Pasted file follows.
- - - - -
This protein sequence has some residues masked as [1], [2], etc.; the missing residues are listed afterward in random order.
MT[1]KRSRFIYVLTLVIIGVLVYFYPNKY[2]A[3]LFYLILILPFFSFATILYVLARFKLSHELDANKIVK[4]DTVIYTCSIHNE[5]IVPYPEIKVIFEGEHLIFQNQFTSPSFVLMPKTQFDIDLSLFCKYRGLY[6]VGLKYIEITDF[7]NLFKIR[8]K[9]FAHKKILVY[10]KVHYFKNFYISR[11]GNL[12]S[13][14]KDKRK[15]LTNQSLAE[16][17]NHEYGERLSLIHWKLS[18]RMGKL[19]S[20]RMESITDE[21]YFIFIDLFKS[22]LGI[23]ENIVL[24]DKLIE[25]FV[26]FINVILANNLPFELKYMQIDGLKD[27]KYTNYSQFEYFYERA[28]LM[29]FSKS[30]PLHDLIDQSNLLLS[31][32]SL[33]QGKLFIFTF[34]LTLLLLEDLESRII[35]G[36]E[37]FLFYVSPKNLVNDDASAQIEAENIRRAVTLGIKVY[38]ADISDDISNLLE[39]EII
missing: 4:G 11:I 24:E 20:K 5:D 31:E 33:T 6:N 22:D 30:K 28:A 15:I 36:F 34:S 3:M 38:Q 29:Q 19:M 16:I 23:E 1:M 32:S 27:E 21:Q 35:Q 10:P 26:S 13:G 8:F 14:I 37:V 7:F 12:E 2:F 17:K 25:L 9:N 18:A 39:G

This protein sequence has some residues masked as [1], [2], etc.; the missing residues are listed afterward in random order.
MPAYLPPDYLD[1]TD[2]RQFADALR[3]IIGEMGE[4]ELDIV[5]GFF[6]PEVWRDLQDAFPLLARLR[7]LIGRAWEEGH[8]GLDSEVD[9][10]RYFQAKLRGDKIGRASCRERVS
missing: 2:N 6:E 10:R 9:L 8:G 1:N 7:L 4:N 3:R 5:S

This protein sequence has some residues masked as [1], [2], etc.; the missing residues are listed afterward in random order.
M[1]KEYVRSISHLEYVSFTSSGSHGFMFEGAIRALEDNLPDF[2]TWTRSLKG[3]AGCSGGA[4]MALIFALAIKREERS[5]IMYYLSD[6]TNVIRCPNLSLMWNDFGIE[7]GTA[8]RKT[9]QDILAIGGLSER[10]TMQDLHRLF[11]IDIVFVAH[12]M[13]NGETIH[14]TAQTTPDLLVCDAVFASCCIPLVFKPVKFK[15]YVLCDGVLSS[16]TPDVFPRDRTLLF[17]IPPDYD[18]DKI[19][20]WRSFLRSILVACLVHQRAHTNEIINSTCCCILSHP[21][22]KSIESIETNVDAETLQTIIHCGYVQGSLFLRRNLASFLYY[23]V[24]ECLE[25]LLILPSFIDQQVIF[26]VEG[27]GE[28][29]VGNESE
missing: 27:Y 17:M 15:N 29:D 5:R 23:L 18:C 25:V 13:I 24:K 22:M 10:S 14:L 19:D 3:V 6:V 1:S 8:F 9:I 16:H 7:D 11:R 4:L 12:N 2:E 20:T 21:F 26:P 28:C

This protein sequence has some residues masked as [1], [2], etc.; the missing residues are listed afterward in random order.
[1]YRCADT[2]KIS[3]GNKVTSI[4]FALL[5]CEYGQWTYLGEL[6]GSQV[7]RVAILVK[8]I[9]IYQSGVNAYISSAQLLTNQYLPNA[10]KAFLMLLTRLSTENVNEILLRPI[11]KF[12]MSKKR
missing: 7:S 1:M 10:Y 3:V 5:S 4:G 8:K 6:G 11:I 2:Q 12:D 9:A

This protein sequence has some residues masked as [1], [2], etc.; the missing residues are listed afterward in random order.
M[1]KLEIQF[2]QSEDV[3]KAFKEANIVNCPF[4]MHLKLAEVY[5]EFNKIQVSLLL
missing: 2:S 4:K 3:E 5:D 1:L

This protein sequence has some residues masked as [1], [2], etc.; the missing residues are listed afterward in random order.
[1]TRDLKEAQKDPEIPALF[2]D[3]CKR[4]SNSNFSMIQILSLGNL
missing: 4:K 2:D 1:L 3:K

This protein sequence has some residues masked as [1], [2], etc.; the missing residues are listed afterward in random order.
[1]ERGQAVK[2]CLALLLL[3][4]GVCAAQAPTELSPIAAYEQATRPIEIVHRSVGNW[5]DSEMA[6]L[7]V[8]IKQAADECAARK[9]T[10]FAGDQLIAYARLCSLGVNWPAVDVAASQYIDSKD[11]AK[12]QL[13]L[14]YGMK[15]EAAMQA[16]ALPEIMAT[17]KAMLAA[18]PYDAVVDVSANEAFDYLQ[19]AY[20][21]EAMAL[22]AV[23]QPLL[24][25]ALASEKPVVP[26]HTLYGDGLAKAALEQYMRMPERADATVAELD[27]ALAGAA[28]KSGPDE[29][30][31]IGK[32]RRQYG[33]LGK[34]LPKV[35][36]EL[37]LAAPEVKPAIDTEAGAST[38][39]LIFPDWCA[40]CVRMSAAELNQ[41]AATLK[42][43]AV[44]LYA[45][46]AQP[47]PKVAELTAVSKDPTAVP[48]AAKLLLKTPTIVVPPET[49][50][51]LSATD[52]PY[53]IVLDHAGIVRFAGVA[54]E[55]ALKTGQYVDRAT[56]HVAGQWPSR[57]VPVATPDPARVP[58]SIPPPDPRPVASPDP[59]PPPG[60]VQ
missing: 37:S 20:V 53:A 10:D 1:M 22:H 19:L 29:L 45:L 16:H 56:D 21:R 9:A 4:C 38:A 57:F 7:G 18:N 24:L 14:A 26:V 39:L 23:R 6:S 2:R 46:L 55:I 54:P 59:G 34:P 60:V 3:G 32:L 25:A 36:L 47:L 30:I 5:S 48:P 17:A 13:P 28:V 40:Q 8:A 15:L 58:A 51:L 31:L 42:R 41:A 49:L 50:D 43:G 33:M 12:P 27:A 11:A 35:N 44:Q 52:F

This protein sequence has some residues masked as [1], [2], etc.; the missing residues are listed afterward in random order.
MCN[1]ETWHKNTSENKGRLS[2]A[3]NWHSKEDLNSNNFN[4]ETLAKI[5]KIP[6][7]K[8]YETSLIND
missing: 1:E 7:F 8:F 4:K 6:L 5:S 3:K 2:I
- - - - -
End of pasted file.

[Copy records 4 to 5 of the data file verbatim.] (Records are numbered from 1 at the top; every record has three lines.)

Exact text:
This protein sequence has some residues masked as [1], [2], etc.; the missing residues are listed afterward in random order.
[1]YRCADT[2]KIS[3]GNKVTSI[4]FALL[5]CEYGQWTYLGEL[6]GSQV[7]RVAILVK[8]I[9]IYQSGVNAYISSAQLLTNQYLPNA[10]KAFLMLLTRLSTENVNEILLRPI[11]KF[12]MSKKR
missing: 7:S 1:M 10:Y 3:V 5:S 4:G 8:K 6:G 11:I 2:Q 12:D 9:A

This protein sequence has some residues masked as [1], [2], etc.; the missing residues are listed afterward in random order.
M[1]KLEIQF[2]QSEDV[3]KAFKEANIVNCPF[4]MHLKLAEVY[5]EFNKIQVSLLL
missing: 2:S 4:K 3:E 5:D 1:L